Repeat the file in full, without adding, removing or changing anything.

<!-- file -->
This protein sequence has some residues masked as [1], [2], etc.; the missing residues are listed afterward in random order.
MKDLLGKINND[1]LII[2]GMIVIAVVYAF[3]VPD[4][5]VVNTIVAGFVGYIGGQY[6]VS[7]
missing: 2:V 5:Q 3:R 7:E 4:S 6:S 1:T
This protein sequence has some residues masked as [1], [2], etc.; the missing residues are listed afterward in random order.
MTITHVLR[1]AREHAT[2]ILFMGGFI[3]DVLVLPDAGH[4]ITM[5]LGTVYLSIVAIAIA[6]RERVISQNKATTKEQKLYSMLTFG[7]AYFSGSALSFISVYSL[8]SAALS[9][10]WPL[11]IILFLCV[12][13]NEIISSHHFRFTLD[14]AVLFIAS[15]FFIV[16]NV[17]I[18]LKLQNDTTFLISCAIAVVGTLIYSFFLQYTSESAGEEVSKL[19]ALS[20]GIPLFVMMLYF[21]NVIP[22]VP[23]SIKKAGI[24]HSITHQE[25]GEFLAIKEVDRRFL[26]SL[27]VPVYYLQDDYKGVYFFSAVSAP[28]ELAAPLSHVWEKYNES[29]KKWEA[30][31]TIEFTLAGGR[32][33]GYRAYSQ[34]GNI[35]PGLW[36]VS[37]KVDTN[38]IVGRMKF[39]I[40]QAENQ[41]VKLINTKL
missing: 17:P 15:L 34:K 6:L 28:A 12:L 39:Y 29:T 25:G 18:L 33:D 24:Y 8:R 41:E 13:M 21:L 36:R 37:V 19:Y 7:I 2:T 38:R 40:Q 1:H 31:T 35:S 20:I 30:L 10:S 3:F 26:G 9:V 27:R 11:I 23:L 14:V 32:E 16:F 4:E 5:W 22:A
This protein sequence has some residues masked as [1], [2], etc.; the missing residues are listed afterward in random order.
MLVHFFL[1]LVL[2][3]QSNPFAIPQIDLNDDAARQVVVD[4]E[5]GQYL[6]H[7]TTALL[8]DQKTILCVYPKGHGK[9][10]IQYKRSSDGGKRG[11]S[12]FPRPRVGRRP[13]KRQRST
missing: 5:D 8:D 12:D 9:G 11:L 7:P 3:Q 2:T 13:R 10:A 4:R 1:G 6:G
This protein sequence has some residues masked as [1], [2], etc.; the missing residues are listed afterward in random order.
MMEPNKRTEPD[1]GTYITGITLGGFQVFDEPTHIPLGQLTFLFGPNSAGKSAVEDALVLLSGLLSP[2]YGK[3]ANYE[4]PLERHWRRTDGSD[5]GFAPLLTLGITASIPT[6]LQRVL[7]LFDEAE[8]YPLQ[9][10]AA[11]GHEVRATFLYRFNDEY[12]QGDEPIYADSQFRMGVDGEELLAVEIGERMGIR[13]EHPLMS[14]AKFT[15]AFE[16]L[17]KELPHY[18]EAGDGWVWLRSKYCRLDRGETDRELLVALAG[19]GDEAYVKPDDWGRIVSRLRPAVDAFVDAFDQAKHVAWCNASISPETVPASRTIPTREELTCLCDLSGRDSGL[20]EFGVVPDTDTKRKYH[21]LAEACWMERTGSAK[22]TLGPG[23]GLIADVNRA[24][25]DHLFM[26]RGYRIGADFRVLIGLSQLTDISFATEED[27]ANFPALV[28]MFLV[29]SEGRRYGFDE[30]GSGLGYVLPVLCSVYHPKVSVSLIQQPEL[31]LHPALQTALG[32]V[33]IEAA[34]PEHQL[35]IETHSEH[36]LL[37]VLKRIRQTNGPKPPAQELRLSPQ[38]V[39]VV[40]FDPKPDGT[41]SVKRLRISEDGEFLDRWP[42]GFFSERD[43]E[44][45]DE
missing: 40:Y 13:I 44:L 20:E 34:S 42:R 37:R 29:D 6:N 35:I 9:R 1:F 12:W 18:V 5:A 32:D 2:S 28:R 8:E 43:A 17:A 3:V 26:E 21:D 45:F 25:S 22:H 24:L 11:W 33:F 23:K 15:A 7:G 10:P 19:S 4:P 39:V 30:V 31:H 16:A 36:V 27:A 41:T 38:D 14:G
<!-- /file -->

This protein sequence has some residues masked as [1], [2], etc.; the missing residues are listed afterward in random order.
MKDLLGKINND[1]LII[2]GMIVIAVVYAF[3]VPD[4][5]VVNTIVAGFVGYIGGQY[6]VS[7]
missing: 2:V 5:Q 3:R 7:E 4:S 6:S 1:T
This protein sequence has some residues masked as [1], [2], etc.; the missing residues are listed afterward in random order.
MTITHVLR[1]AREHAT[2]ILFMGGFI[3]DVLVLPDAGH[4]ITM[5]LGTVYLSIVAIAIA[6]RERVISQNKATTKEQKLYSMLTFG[7]AYFSGSALSFISVYSL[8]SAALS[9][10]WPL[11]IILFLCV[12][13]NEIISSHHFRFTLD[14]AVLFIAS[15]FFIV[16]NV[17]I[18]LKLQNDTTFLISCAIAVVGTLIYSFFLQYTSESAGEEVSKL[19]ALS[20]GIPLFVMMLYF[21]NVIP[22]VP[23]SIKKAGI[24]HSITHQE[25]GEFLAIKEVDRRFL[26]SL[27]VPVYYLQDDYKGVYFFSAVSAP[28]ELAAPLSHVWEKYNES[29]KKWEA[30][31]TIEFTLAGGR[32][33]GYRAYSQ[34]GNI[35]PGLW[36]VS[37]KVDTN[38]IVGRMKF[39]I[40]QAENQ[41]VKLINTKL
missing: 17:P 15:L 34:K 6:L 28:A 12:L 39:Y 29:T 25:G 18:L 33:D 24:Y 8:R 41:E 13:M 21:L 36:R 37:V 19:Y 7:I 2:T 38:R 40:Q 1:H 31:T 35:S 20:I 30:L 10:S 3:F 26:G 9:V 27:R 11:I 23:L 14:V 32:E 16:F 4:E 5:W 22:A
This protein sequence has some residues masked as [1], [2], etc.; the missing residues are listed afterward in random order.
MLVHFFL[1]LVL[2][3]QSNPFAIPQIDLNDDAARQVVVD[4]E[5]GQYL[6]H[7]TTALL[8]DQKTILCVYPKGHGK[9][10]IQYKRSSDGGKRG[11]S[12]FPRPRVGRRP[13]KRQRST
missing: 5:D 8:D 12:D 9:G 11:L 7:P 3:Q 2:T 13:R 10:A 4:R 1:G 6:G
This protein sequence has some residues masked as [1], [2], etc.; the missing residues are listed afterward in random order.
MMEPNKRTEPD[1]GTYITGITLGGFQVFDEPTHIPLGQLTFLFGPNSAGKSAVEDALVLLSGLLSP[2]YGK[3]ANYE[4]PLERHWRRTDGSD[5]GFAPLLTLGITASIPT[6]LQRVL[7]LFDEAE[8]YPLQ[9][10]AA[11]GHEVRATFLYRFNDEY[12]QGDEPIYADSQFRMGVDGEELLAVEIGERMGIR[13]EHPLMS[14]AKFT[15]AFE[16]L[17]KELPHY[18]EAGDGWVWLRSKYCRLDRGETDRELLVALAG[19]GDEAYVKPDDWGRIVSRLRPAVDAFVDAFDQAKHVAWCNASISPETVPASRTIPTREELTCLCDLSGRDSGL[20]EFGVVPDTDTKRKYH[21]LAEACWMERTGSAK[22]TLGPG[23]GLIADVNRA[24][25]DHLFM[26]RGYRIGADFRVLIGLSQLTDISFATEED[27]ANFPALV[28]MFLV[29]SEGRRYGFDE[30]GSGLGYVLPVLCSVYHPKVSVSLIQQPEL[31]LHPALQTALG[32]V[33]IEAA[34]PEHQL[35]IETHSEH[36]LL[37]VLKRIRQTNGPKPPAQELRLSPQ[38]V[39]VV[40]FDPKPDGT[41]SVKRLRISEDGEFLDRWP[42]GFFSERD[43]E[44][45]DE
missing: 40:Y 13:I 44:L 20:E 34:S 42:R 37:R 29:D 6:N 35:I 9:R 1:F 12:W 18:V 5:A 32:D 2:S 28:R 8:E 43:A 17:A 3:V 26:E 21:D 45:F 25:S 22:H 24:L 11:W 33:F 23:K 15:A 7:G 10:P 19:S 4:P 39:V 30:V 31:H 16:A 36:V 27:A 41:T 38:D 14:G